I went into Mad Riders expecting it to be a third-person ATV version of Trials based on some previews, but wound up being pleasantly surprised that it was far more like Pure than anything else. While there have been many off-road racers this gen, many have been underwhelming outside of Pure, and Mad Riders is about on par with that outstanding game.
The core gameplay is very similar, but with some differences. There’s more of an emphasis on racing than tricks, which are there but not in great quantity. They’re also much easier to pull off than in Pure, and you also don’t earn boost by only doing tricks, but by going through red gates and building it up. There’s also a bit of Split/Second in here in the form of last-second shortcuts, unlocked here by going through blue gates, and usually netting you enough turbo to completely fill up your boost meter.
The racing aspect of things has a lot of polish to it, although there are some rough edges to things. This is the first racing game I can ever recall with the term “brake” spelled as “break”, which brought some minor LULZ, and the help bubbles that pop-up during some early races are just jarring. You’ll go for a turn or aim for a ramp and then BOOM, the action just stops cold, you read, and try to regain some of the momentum lost by the sudden stop. It’s incredibly annoying, and I hope an option is added later to turn them off.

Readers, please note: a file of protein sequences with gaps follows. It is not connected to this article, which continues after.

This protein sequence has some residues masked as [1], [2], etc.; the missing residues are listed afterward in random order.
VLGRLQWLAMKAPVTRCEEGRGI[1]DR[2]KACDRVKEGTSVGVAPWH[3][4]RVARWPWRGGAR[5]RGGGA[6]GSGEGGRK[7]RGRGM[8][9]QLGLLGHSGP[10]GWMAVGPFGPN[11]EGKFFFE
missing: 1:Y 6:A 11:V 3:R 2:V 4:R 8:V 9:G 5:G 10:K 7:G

Outside of that though, I love the racing. Outside of regular ones against opponents, you’ve also got time trials, and an exciting stunt race mode where the flashiest racer wins. I love the neat Arena racing mode that turns the game into a point-to-point racer, with an open track which reminds me a bit of Midnight Club, only on a smaller scale since your environments aren’t nearly as big and your path is usually much easier to figure out, but not quite linear either. Online play is outstanding, with every offline mode available for online play, and for the most part, the game is lag-free.
Visually, Mad Riders looks really good – especially for an XBLA release. The environments are relatively varied and have a lot of background details, including some impressive sky colors. Character models look good and are animated reasonably well, although like Pure, they do tend to look a bit weak when they’re not covered in clothing. Mad Riders does mix up the visual variety a lot compared to other off-road racers by including more outlandish costumes – like a gorilla outfit, a mummy outfit and a skeleton suit that reminds me a lot of the original luchador La Parka’s outfit. As the title might imply, the soundtrack is full of rock, and even has a bit of dubstep thrown in. It’s not the most diverse soundtrack you’ll hear, but it’s pretty good and doesn’t get old. The engine sound effects are very good, and crashes have a pretty satisfying thud to them.
Mad Riders has a few faults, but none of them are major. The core racing game is outstanding, and one of the best off-road racers on the market. It’s worlds better than the MX vs. ATV games, and about as good as Pure. It’s one of the few XBLA releases that is easily worth its full asking price, and is an easy recommendation as long as you liked Pure. If you did, then you’ll adore this, if you didn’t, then give the trial game a shot and see if it wins you over.
Reviewed By: Jeremy Peeples
This review is based on a digital copy of Mad Riders for Xbox Live Arcade provided by Ubisoft.